As far as labels after you screen print a purchased item, I’m no expert on that. I know you can remove the brand name from the garment and replace it with your own tag with similar info per FTC, but you should check on the CPSC rules for their specifics since the ink might not be exempt like the fabric is (just in case there’s lead in the ink, etc.)

  9. I will use a sharpie! why make it harder than it already is, right 😉

    I am looking into the yudu ink for my screen printing, but many people say it should be ok… but I haven’t received anything from the company. I think I will remove the tag from the company I buy the t-shirts and creepers etc from and add mine, leave their washing recommendations and add a new CPSC tag also… just to be safe.

    I also requested a RN number – might as well, and it is free…

    Thanks for all your help, I will let you know how I make out with me first labels!

  10. gloria dela garza

    Thank you so much for the tutorial. I had no idea so much was involved in making clothes. “As for as the tags go.” I learned a lot from it and for that I greatly thank you again.

    Gloria from Texas

  11. I want to put a nice label in my handmade purses.
    Do these label fillers apply there too?
    Washing, the fabric origin,
    Especially, Made in USA, etc?

  12. GG – my understanding of the FTC rules is that they don’t apply to purses. You can make your labels just for brand identification and to make your purses look more professional. (If your purses are for children, different rules apply in addition to the FTC – search for CPSIA labels on google to learn more.)

    ~DuhBe

  13. I just want to Thank you for this & all that you do for us… You’re just Amazing!
    I will definitely look @ the law rules as your recommendation.

  14. Lisa

    I am so glad you wrote this blog. I have been on the FTC website researching the requirements for clothing and even though it was understandable and I could decifer what was required and wasn’t, your information was concise and easier to refer to at any needed time. Thanks again.

  15. Jillian

    First time in here. Nice information. Thanks very much. I would like to know if you can tell me if buttons being used on a womans pant have to be lead free. Where are the lines drawn for using buttons containg lead and does it matter disclosure wise to the consumer? The button manufacturer will have to certify this to me in writing but I don’t know if I have to use lead free. Childrens clothing I assume it is a huge issue. Can you help please?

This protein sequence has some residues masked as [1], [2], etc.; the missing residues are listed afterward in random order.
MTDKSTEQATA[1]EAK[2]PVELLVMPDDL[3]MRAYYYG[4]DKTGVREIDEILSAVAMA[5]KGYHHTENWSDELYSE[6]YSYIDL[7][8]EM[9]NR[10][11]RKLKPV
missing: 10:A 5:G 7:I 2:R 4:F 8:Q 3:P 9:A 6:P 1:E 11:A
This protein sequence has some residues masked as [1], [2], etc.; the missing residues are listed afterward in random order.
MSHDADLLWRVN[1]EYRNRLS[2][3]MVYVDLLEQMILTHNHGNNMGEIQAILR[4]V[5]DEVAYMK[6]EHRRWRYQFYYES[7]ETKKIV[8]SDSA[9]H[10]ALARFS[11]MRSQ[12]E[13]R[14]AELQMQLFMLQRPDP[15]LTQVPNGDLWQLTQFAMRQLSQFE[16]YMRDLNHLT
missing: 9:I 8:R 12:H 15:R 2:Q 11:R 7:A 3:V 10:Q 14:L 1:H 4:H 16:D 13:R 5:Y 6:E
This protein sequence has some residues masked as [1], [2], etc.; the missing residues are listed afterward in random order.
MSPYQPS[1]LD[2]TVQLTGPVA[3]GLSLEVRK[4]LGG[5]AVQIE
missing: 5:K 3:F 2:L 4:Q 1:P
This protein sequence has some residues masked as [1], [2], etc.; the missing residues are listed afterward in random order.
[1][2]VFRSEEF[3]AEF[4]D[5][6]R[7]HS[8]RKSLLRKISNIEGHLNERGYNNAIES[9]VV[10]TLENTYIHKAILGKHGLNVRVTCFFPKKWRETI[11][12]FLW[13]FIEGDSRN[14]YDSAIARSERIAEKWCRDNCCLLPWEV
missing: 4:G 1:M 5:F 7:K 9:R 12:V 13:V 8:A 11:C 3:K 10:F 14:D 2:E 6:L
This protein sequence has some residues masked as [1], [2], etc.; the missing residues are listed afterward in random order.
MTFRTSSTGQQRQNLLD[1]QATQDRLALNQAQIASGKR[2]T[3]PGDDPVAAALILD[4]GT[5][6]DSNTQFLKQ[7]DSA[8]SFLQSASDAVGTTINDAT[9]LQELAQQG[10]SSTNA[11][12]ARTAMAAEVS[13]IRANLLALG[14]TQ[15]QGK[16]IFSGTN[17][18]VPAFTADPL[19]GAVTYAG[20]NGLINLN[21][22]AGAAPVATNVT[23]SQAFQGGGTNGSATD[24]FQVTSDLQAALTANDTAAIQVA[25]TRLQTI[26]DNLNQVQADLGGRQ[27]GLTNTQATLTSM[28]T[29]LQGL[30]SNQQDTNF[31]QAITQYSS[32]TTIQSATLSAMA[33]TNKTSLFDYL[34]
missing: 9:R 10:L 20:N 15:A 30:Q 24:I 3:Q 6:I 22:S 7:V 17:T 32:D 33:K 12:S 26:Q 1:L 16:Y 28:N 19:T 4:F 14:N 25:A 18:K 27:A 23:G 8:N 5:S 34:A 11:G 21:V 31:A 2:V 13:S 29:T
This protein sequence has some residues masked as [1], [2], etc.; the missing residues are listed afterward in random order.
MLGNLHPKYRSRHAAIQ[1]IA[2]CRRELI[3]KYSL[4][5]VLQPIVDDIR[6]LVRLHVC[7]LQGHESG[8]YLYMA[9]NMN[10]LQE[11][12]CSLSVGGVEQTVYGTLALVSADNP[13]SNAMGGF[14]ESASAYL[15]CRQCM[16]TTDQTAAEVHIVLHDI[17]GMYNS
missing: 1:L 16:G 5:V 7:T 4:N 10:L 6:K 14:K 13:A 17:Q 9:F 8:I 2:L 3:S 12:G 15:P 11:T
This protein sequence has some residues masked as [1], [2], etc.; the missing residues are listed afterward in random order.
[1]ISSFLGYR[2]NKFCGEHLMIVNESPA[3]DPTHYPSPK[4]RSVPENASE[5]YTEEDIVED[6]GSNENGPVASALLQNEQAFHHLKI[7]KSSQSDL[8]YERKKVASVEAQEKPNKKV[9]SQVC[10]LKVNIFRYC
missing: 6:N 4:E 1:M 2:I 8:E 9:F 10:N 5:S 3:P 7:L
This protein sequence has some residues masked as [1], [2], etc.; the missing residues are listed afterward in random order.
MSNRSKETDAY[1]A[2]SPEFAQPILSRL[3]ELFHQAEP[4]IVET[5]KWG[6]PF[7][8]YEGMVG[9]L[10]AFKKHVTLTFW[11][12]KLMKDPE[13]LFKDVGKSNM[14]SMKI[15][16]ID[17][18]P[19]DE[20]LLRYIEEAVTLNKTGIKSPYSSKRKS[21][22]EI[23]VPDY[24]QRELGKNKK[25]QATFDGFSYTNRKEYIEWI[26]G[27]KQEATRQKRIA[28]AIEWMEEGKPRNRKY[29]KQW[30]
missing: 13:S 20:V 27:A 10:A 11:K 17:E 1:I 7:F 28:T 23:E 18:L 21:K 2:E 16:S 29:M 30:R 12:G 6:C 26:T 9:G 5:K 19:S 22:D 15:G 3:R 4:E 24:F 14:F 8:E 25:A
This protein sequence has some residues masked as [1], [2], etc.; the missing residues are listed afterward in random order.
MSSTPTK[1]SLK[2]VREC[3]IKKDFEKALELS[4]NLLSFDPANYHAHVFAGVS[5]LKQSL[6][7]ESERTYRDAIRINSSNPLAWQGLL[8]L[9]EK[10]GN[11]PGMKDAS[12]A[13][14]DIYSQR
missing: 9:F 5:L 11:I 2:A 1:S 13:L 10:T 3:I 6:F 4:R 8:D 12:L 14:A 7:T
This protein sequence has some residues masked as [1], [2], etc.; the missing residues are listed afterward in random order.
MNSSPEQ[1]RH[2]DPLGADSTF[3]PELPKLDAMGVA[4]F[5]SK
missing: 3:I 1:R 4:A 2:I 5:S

I manufacture in the US, fabric is made in US mill and am concerned about components containing lead (zippers, thread and buttons) and meeting label requirements. (CAN I say made in USA if components are from overseas) and wonder if I have to disclose since most buttons come from China as well as zippers etc. I am trying to get everything made in the USA but it is challenging.

    Thank you

  16. Lauren

    At what point do these rules apply? If I were to make purses to sell at swapmeets and online, do I HAVE to include a tag? And if I do, am I allowed to just have my name on the tag and not put type of fabric, location made, washing instructions,etc. because it’s just a purse and not an actual garment?
    Also, I’m only 16 and am not planning on making a HUGE business out of this..just local sales.

  17. Lauren

    Oh, I noticed it said “adult clothing,” so does that mean that this information doesn’t apply to handbags? Also, would I have to make tags like this for teen swimsuits?

  18. Lauren, you can check comment #22 about handbags and the adult/children issues. The FTC laws apply regardless of how large or small your company is. Just be careful about selling any items that appeal to kids age 12 and under – they have special CPSIA laws that I don’t cover in this posting.

  19. Hi Luci,

    Thank you so much for this information. It’s most helpful. I’ve only reallized that I need to do all this a few days ago. I’ve been looking all over to find out what’s required and how to do it. Lots and lots of information. Yikes!

    I’m assuming that crocheted scarves and hats fit under the apparel items as well? What about crocheted jewelry?

    I tried to read the FTP website and got totally lost. You’re very generous to share your hard work researching all this.

    Thanks again

  20. prima

    o_o are these requirements pertinent to ALL made and sold items? i’m planning on home-selling bags that i sew, and i just wanted to add in a cute little tag… do i ned to include all of this info?!

  21. Prima – purses are generally exempt since they are not clothing. Please see comment #22 above. If your purses are for children, different rules apply!

  22. Lauren

    What about upcycled clothing from vintage garments or fabric? Do you need to have the fabric content then? Sometimes they no longer have tags,…or were handmade 50 years ago and don’t have a tag. Thanks

    • Hi Lauren. The FTC has a specific blurb about recycled or unknown materials. I wrote about it in this post “labeling upcycled fabrics” along with a link to the FTC page that addresses that question. I will update this post as well, since that question is becoming more and more frequent. THanks!

  23. Hi, what about tutus? I read that headbands I do not need to label but I’m not sure about the handmade tutus. Thanks 🙂